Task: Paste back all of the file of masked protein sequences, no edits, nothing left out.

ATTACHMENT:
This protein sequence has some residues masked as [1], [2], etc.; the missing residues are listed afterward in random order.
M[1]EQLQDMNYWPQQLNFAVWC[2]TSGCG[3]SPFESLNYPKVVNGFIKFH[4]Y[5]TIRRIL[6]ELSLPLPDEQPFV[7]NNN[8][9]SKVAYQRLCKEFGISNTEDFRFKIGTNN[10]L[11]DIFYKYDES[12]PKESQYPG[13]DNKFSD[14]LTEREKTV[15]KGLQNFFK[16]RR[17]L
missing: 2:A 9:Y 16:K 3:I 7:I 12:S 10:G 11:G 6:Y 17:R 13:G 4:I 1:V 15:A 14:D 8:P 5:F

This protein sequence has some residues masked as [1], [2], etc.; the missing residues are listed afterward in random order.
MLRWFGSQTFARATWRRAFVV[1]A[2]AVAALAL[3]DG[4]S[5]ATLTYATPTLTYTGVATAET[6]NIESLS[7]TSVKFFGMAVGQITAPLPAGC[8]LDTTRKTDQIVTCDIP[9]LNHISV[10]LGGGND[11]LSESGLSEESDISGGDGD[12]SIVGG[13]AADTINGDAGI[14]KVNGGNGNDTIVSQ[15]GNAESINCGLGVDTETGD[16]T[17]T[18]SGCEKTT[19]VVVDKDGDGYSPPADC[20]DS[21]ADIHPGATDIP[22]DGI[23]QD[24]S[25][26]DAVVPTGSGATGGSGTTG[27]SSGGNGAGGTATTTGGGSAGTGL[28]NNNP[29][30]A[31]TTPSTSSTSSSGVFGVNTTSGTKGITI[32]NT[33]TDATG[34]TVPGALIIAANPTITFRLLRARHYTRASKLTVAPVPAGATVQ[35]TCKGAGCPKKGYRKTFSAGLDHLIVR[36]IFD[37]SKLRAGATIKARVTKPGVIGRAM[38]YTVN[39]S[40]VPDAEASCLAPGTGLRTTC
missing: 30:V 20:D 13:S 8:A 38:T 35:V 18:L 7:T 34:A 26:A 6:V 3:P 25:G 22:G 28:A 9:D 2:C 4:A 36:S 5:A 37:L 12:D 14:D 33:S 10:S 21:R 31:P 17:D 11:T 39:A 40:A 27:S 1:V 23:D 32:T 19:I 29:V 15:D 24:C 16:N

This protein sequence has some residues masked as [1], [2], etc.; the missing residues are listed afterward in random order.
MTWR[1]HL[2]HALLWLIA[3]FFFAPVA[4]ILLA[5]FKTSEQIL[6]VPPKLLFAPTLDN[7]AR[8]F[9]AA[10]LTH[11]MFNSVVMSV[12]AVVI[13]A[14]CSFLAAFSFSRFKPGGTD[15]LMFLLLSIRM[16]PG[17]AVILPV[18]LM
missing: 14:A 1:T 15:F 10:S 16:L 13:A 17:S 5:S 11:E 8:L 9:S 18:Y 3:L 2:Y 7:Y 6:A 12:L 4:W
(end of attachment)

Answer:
This protein sequence has some residues masked as [1], [2], etc.; the missing residues are listed afterward in random order.
M[1]EQLQDMNYWPQQLNFAVWC[2]TSGCG[3]SPFESLNYPKVVNGFIKFH[4]Y[5]TIRRIL[6]ELSLPLPDEQPFV[7]NNN[8][9]SKVAYQRLCKEFGISNTEDFRFKIGTNN[10]L[11]DIFYKYDES[12]PKESQYPG[13]DNKFSD[14]LTEREKTV[15]KGLQNFFK[16]RR[17]L
missing: 2:A 9:Y 16:K 3:I 7:I 12:S 10:G 11:G 6:Y 17:R 13:G 4:I 1:V 15:A 14:D 8:P 5:F

This protein sequence has some residues masked as [1], [2], etc.; the missing residues are listed afterward in random order.
MLRWFGSQTFARATWRRAFVV[1]A[2]AVAALAL[3]DG[4]S[5]ATLTYATPTLTYTGVATAET[6]NIESLS[7]TSVKFFGMAVGQITAPLPAGC[8]LDTTRKTDQIVTCDIP[9]LNHISV[10]LGGGND[11]LSESGLSEESDISGGDGD[12]SIVGG[13]AADTINGDAGI[14]KVNGGNGNDTIVSQ[15]GNAESINCGLGVDTETGD[16]T[17]T[18]SGCEKTT[19]VVVDKDGDGYSPPADC[20]DS[21]ADIHPGATDIP[22]DGI[23]QD[24]S[25][26]DAVVPTGSGATGGSGTTG[27]SSGGNGAGGTATTTGGGSAGTGL[28]NNNP[29][30]A[31]TTPSTSSTSSSGVFGVNTTSGTKGITI[32]NT[33]TDATG[34]TVPGALIIAANPTITFRLLRARHYTRASKLTVAPVPAGATVQ[35]TCKGAGCPKKGYRKTFSAGLDHLIVR[36]IFD[37]SKLRAGATIKARVTKPGVIGRAM[38]YTVN[39]S[40]VPDAEASCLAPGTGLRTTC
missing: 30:V 20:D 13:S 8:A 38:T 35:V 18:L 7:T 34:A 26:A 6:V 3:P 25:G 22:G 28:A 9:D 2:C 4:A 36:S 5:A 37:L 12:D 14:D 33:S 10:S 21:R 31:P 17:D 11:T 39:A 40:A 27:S 1:V 23:D 32:T 19:I 29:V 15:D 24:C 16:N

This protein sequence has some residues masked as [1], [2], etc.; the missing residues are listed afterward in random order.
MTWR[1]HL[2]HALLWLIA[3]FFFAPVA[4]ILLA[5]FKTSEQIL[6]VPPKLLFAPTLDN[7]AR[8]F[9]AA[10]LTH[11]MFNSVVMSV[12]AVVI[13]A[14]CSFLAAFSFSRFKPGGTD[15]LMFLLLSIRM[16]PG[17]AVILPV[18]LM
missing: 14:A 1:T 15:F 10:S 16:L 13:A 17:S 5:S 11:E 8:L 9:S 18:Y 3:L 2:Y 7:Y 6:A 12:L 4:W